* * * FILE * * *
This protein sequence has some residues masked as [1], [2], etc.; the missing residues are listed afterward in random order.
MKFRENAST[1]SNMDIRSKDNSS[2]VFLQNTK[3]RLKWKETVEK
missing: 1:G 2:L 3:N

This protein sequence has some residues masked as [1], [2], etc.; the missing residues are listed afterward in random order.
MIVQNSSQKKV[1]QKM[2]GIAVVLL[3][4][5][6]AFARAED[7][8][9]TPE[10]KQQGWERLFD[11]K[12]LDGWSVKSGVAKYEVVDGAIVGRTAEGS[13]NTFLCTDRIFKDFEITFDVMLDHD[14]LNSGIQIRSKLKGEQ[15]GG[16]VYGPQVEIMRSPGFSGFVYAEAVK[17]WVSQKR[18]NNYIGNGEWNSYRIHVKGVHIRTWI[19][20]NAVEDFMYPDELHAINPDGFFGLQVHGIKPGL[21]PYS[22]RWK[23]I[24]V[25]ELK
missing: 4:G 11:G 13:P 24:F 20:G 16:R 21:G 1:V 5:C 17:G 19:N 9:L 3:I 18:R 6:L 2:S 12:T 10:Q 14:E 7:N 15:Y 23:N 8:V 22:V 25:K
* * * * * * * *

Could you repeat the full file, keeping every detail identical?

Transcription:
This protein sequence has some residues masked as [1], [2], etc.; the missing residues are listed afterward in random order.
MKFRENAST[1]SNMDIRSKDNSS[2]VFLQNTK[3]RLKWKETVEK
missing: 1:G 2:L 3:N

This protein sequence has some residues masked as [1], [2], etc.; the missing residues are listed afterward in random order.
MIVQNSSQKKV[1]QKM[2]GIAVVLL[3][4][5][6]AFARAED[7][8][9]TPE[10]KQQGWERLFD[11]K[12]LDGWSVKSGVAKYEVVDGAIVGRTAEGS[13]NTFLCTDRIFKDFEITFDVMLDHD[14]LNSGIQIRSKLKGEQ[15]GG[16]VYGPQVEIMRSPGFSGFVYAEAVK[17]WVSQKR[18]NNYIGNGEWNSYRIHVKGVHIRTWI[19][20]NAVEDFMYPDELHAINPDGFFGLQVHGIKPGL[21]PYS[22]RWK[23]I[24]V[25]ELK
missing: 4:G 11:G 13:P 24:F 20:G 16:R 21:G 1:V 5:C 17:G 19:N 9:L 3:I 18:R 6:L 2:S 12:T 10:Q 14:E 7:N 15:Y 23:N 8:V 22:V 25:K